Rowley: Labour Faces Rise of AI

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By Chantalé Fletcher

THE labour movement in Trinidad and Tobago is facing major challenges.

“The world of work is not only being re-calibrated but re-invented with a surge of corporate investment by major big tech companies, into generative AI (artificial intelligence).”

This according to Prime Minister Dr Keith Rowley in his Labour Day message for 2024.

Dr Rowley said many industries across the globe are either being restructured radically or closed permanently, as workers are facing competition from technological marvels.

He said, “These emerging developments will have tremendous socio-economic implications for our own workplace.We have seen the psycho-social impact AI has had on the jobs and lives of factory workers. 

“The impact is being revealed gradually among ‘knowledge workers’ — accountants, lawyers, engineers, architects, bankers, teachers, etc., whose jobs are not just being reformatted, but some made redundant.”

Dr Rowley said the counterargument is framed that AI is unleashing new levels of productivity and greater efficiencies. Here there is potential for great improvement alongside the possibility of frightening abuse.

He added, “Worldwide, it is being concluded that no area in either the public or private sectors will remain untouched or immune to automation with its speed, deftness and wide reach. It is only a matter of time before the present guardrails in the workplace are changed and generative AI, with its enormous capacity for data, pattern recognition, and automation capabilities, forces a new mix and style of work.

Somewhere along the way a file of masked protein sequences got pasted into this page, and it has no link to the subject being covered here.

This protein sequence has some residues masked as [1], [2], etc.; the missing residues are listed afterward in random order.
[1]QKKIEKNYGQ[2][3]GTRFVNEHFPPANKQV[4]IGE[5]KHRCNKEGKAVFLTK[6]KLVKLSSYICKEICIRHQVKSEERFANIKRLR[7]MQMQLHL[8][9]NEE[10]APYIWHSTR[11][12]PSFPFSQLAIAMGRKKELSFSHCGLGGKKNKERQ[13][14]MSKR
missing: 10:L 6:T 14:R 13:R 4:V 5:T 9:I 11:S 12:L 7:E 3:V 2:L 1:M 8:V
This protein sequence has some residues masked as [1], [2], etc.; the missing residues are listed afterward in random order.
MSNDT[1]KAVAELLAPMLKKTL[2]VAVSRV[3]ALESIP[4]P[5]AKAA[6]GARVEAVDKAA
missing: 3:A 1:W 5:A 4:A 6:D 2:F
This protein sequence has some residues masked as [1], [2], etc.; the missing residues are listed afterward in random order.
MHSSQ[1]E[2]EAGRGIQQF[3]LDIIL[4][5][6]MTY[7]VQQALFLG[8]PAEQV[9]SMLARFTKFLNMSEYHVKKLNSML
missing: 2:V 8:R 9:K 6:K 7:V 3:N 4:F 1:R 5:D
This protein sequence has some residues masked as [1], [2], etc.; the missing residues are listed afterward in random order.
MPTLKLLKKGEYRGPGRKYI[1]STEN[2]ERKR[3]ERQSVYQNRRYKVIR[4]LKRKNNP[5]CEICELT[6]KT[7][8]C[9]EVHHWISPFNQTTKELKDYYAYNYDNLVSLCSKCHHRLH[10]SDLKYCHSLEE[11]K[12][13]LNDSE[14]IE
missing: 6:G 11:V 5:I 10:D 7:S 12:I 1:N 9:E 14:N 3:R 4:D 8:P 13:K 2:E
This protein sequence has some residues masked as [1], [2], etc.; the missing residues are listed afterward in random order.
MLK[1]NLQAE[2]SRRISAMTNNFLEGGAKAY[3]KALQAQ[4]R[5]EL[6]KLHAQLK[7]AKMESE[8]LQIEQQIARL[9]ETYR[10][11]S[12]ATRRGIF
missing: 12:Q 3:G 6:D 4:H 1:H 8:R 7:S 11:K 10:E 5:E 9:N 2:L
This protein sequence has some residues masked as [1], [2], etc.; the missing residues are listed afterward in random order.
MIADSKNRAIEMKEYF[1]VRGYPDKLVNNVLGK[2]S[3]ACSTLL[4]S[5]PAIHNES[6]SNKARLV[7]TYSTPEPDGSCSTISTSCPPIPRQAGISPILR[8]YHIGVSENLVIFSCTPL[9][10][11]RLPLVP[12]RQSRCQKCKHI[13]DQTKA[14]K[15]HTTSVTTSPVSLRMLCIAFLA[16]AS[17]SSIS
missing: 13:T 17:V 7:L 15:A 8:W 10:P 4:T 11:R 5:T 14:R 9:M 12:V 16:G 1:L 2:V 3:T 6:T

“This will be a challenge for everyone –the employer, the employee, the labour movement, the government, indeed the entire society.”

Dr Rowley said, “One prediction is that it will be just another fork in the road, and generative AI should be understood as a complement to human ingenuity, from which our society will benefit, overall. At worst this could easily be cold comfort to the helpless.”

However, he said the real challenge for all stakeholders – management, government, labour, was to confront these and other emerging 21st-century realities with cooperation, respect, wisdom and understanding. 

Dr Rowley gave recognition to the labour movement and complemented its past and present leaders.

He said, “The government stands as a willing partner, recognising that there are no adversaries, just different perspectives all in the mix for the further development of Trinidad and Tobago. 

“In all of these expressions over history, the one thing that remains constant is change. Let us be ready, be open to learning and not be temperamental in our ways.”


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